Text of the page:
I think everybody ought to take a deep breath here. From some of the comments here and across the web–especially the more ideologically committed regions of the web–you would think that the Church had called for one world gov’t, with the “Internationale” replacing the Sanctus in the liturgy. And you would think that it had been published by some random group of bureaucrats with little connection with Holy Mother Church. But in fact, the document is rooted in realism and in the concepts of subsidiarity and solidarity. As such, it should be welcomed on the Front Porch.

    The document is rooted in realism because such organizations already exist and must, in fact, exist. You cannot have the kind of huge flows we have without there being formal and informal agreements regulating these flows. So the question is never whether there should be such rule, but on what principles the rule should be exercised.

    It is rooted in subsidiarity because that principle doesn’t push all rule to the local level, but makes the local the focus of all aid (subsidium). The organs of international trade must be judged by the aid they give to the least rather than to the greatest. And that brings us to the principle of solidarity, which is no more than “what you did for the least of my brothers” raised to the level of a governing principle.

    And finally, while it is true that such statements do not have the full magisterial authority of, say, an encyclical, neither are they just the random opinions of a rump group of clerics. Rather, these are issued with the authority of the Vatican (more compelling for Catholic than for others) and have the implicit endorsement of the Pope. In this case, it is how the Vatican understands the concrete application of the principles embodied in Catholic Social Teaching as a whole and in Caritas in Veritate and Populorum Progression in particular.

    I think the document is more subject to critique on the grounds that its own critique of the organs of international regulation is rather more oblique than direct, and the WTO, for example, could use some direct criticism, as good all of the assumptions which underly the current dogmas of “free trade,” dogmas which are, at present, ensuring the subservience of non-western economies and peoples.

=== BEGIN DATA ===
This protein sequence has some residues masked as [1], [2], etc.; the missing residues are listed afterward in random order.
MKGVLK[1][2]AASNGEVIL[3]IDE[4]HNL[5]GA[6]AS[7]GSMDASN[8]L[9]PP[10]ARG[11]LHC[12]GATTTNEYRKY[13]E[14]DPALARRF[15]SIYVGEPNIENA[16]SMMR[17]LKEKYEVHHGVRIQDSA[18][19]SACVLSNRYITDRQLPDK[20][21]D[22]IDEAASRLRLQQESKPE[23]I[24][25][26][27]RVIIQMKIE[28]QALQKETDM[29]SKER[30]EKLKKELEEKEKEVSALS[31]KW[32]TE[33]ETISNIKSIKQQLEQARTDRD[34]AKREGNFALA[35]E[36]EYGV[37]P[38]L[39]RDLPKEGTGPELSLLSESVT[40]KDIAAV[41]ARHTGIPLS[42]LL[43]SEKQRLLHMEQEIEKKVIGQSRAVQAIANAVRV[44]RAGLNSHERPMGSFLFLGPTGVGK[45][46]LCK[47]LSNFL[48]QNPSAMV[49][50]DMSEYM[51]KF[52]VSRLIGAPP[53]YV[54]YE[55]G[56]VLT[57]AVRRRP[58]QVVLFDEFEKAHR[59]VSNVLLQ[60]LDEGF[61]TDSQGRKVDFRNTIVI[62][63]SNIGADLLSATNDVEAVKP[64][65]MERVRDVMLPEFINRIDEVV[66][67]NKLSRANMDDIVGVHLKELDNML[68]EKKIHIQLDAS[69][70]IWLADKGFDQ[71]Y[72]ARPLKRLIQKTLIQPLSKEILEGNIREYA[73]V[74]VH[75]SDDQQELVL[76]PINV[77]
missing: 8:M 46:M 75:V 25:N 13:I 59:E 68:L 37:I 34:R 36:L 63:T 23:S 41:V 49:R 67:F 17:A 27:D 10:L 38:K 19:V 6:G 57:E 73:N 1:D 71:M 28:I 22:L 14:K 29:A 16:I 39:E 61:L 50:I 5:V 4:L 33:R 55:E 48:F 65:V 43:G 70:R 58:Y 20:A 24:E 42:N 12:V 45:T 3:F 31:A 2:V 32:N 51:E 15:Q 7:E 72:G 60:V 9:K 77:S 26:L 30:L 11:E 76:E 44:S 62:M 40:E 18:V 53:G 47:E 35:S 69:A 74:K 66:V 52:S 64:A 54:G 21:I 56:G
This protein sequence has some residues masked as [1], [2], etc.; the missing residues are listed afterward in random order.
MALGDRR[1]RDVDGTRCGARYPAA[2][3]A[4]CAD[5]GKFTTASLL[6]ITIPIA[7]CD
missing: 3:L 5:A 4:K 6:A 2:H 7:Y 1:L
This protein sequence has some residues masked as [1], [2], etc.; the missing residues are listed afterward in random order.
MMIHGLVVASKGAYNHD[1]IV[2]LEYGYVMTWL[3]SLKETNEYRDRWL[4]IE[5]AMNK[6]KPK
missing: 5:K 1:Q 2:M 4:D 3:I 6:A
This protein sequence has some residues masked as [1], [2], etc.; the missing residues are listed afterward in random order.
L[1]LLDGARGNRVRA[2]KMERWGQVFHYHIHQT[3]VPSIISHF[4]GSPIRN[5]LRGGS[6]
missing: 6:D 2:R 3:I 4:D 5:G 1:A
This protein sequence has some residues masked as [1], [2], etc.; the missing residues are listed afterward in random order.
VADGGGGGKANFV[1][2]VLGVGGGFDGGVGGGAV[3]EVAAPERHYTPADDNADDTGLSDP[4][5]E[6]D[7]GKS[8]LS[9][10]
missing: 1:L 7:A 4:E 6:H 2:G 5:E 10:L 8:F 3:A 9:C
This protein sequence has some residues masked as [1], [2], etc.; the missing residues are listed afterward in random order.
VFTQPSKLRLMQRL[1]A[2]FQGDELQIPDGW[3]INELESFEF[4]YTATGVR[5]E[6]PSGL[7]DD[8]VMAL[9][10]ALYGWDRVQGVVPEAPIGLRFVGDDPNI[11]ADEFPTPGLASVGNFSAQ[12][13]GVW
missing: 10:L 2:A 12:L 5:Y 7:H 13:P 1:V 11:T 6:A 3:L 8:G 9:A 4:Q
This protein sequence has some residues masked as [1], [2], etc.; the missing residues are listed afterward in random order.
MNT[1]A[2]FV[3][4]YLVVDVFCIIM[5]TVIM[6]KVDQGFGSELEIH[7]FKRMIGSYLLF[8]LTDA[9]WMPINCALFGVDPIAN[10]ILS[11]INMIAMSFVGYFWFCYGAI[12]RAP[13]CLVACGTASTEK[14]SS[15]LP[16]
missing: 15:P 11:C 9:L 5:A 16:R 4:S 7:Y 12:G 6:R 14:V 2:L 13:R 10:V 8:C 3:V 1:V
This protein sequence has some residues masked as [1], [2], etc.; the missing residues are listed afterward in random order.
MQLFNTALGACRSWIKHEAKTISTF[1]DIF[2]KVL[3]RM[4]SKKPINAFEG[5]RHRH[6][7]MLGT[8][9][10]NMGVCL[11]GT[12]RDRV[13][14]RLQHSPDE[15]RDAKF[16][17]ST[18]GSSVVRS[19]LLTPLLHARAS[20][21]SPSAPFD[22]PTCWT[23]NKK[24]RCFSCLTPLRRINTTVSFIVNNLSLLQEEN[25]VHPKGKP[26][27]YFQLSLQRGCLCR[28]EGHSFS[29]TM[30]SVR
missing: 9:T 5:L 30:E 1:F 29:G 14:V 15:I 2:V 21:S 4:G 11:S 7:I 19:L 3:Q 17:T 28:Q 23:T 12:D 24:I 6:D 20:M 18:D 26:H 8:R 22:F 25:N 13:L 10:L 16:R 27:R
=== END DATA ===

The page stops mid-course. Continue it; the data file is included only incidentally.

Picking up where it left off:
10. Marchmaine:

    I’m no George Weigel fan and I originally criticized the haste with which he fisked “Caritas in veritatis.”

    But in light of subsequent discussions with clergy in Rome and others serving the Vatican in non-pastoral positions, I think Weigel was probably more right than wrong in his assessment of the workings behind the encyclical–which is probably the more interesting story here.

    http://www.nationalreview.com/articles/227839/i-caritas-veritate-i-gold-and-red/george-weigel

    I don’t see any cynicism in my posts… perhaps slightly flippant, but I take seriously Justice and Peace; they are, however, fundamentally Euro-liberals of a technocratic stripe. Not that there’s anything wrong with that.

  11. Nagle:

    Chesterton would not approve. Decentralize capital. Decentralize power.

  12. Dwight Lindley:

    George Weigel’s critique was as convenient as yours is, Marchmaine: each allows its adherents to avoid coming to terms with the history, language, and intentions tied up in these documents–along with all the responsibilities those entail–and all on the basis of shadowy sources “inside the Vatican” unknown to the rest of us.

  13. Gabriel Sanchez:

    John,

    I think you may be giving the World Trade Organization too much credit here. Like all international institutions, the WTO functions on the good graces of its membership, particularly those few powerful economies (for much of its history, the U.S. and EU, but now China should probably be included) which can most effectively avail themselves of the Organization’s dispute settlement machinery. In other words, it doesn’t act as an exogenous constraint on state behavior, nor does it wield the power or legitimacy to compel countries to undertake measures which are not in their (perceived) interests. States adopt the “package deal” of WTO agreements because they want to avail themselves of the “one stop shop” trade benefits the Organization has historically delivered. There may be concrete winners and losers within states because of these policies, but that’s a matter of internal policy choices, not the machinations of the WTO itself.

    Since 2000, the world has witnessed the steady decline of the WTO’s functionality. The eruption of bilateral and regional trade and development pacts have undermined the “universality” of the WTO system and created a great deal of fragmentation within international trade law. The dispute settlement system has degenerated into a forum for political gamesmanship (the Boeing/Airbus (a.k.a. U.S./EU) dispute being the most outrageous example at the moment) and there’s little empirical evidence that the emergence of a “WTO jurisprudence” has done much of anything with respect to guiding state behavior. Countries will still avail themselves of boldfaced protectionism when they believe it is in their interest or defect from their regulatory commitments with respect to safeguards, countervailing duties, and anti-dumping measures. Economists continue to enter the fray by pointing out how defective many of the WTO instruments are, but nothing is getting done about it. None of the “next horizon” agreements governing matters like antitrust and environmental protection have showed up. Why? Because global interests in these and many other areas are too variegated for a robust consensus to be reached. While I hate to sound like a pessimist, it’s entirely possible the WTO has already “peaked out” and that we’re more likely to see a return to a tangled web of conflicting trade relations.

  14. John Gorentz:

    John M wrote, “You cannot have the kind of huge flows we have without there being formal and informal agreements regulating these flows. So the question is never whether there should be such rule, but on what principles the rule should be exercised.”

    And I ask, the rule or the ruler?